The new school year is fast approaching, and the next few days see teachers finalising their lesson plans whilst pupils enjoy their last few days of summer freedom and parents like me wonder what they have forgotten to buy. I’m approaching this new school year with a little trepidation though – as for  countless other parents this year,  I will no longer have a child at primary school. Like those other parents, I’m suddenly prone to making rather repetitive but somehow inevitable comments about how fast my children are growing up.

Teachers don’t age though. Or so we think – unless we carry on meeting them in adulthood, they become fixed in our memory at the point when they taught us. Which is why it always seems slightly discombobulating to meet them years later. I did just that earlier this summer, when attending a joyous university reunion of fellow music students from the 1980s. As we prepared to do some formal singing together we all contributed to one of those “in 50 words tell us what you do now” exercises. Former music students are (to the uninitiated)  a surprisingly versatile breed, and our number included opera singers, barristers, sound engineers, accountants and of course a fair spread of teachers, amongst other endeavours). One of our former professors was singing with us. His 50 words were telling: he was visibly moved and spoke of his pride at the people we had become – not for specific achievements (though some of these were noteworthy), but for having been able to play a part in helping us to become the people we are today. It struck me that it isn’t just pupils who are stuck in a time-warp, few teachers get to see their students 30 years on. But I think his sentiment is shared by teachers everywhere.

A bit later this summer I had the privilege of observing some teaching on a summer music course.  Such courses are of course free from the usual strictures and structures of term-time lessons; they should be (and in this case are) fun, and give the student the opportunity to be ‘a person playing the cello’ rather ‘the cello pupil’.  As if to demonstrate this one of the teachers began a masterclass by asking all the students to tell her their name and something (other than music) they like doing. Not a new trick, but one that makes it clear to the student that the subject of study wasn’t the only thing of relevance or of interest. Music is, of course, a deeply personal business. Once there’s enough technique to play whatever piece is to be played, it’s the way in which the player communicates their connection to the music which matters. So in finding the way to help this emerge it may be more obvious to the onlooker that a music teacher is thinking about the whole person than it is with, say, a maths teacher. But we shouldn’t take that to mean that the maths teacher cares less about the person you are, or that you could become. Why, after all, do teachers become teachers if not to influence our future, as much as to inform our present? (And no, I don’t think teachers are saints: just not automatons. But seeing pupils as fully-fledged people  is somewhat at odds with the governmental way of looking at teachers as individual subject-programmers.)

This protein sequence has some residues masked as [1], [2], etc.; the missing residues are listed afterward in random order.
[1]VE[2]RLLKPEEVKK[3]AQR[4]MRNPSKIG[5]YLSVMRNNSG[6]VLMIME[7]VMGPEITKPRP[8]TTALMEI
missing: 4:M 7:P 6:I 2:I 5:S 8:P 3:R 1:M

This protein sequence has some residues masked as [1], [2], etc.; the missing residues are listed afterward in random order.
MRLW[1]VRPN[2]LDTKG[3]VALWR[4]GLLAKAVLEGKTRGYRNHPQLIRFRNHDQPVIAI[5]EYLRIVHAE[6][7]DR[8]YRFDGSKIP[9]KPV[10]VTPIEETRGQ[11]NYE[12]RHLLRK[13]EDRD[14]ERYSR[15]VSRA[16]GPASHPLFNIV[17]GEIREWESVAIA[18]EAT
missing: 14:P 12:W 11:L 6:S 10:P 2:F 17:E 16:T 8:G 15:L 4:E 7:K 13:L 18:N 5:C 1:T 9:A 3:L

As parents, we expect our primary school teachers to be interested in the whole person rather than just their subject. But then our children are to some extent cocooned at primary school. There is necessarily more connection between home and school, there is the school gate and the familiarity (at least in general if not in specifics) of the class and classmates. And until relatively recently, our primary school children weren’t treated so much like parts to be processed on a governmental conveyor belt. It’s different in secondary school. The secondary school my children go to has benefitted from an impressive and attractive new building, so when my daughter goes next week it won’t be the same warren that my son navigated in his first few days. But fears about the geography of the school, the bus trip to get there, and the presence of 1000 more children than at primary school, daunting as they may seem to both parents and new pupils, seem to me to be fairly quickly overcome, at least for most. Rather harder for pupil and parents is maintaining the sense that school is still about learning, experiencing and growing in the self, as well as in the subjects studied.  Thanks to government’s relentless pursuit of higher PISA ranking (and the desire for economic growth at all costs), we have now been inculcated into a culture in which children, their teachers and their schools appear defined more by test results  than by personal characteristics. But it doesn’t have to be this way. At their best, schools set the groundwork for pupils to flourish as people (which some do quickly and others more leisurely), and it is our schools’ teachers who make that happen, with whatever subject (music, maths, or any other) that provides them with the medium for doing so.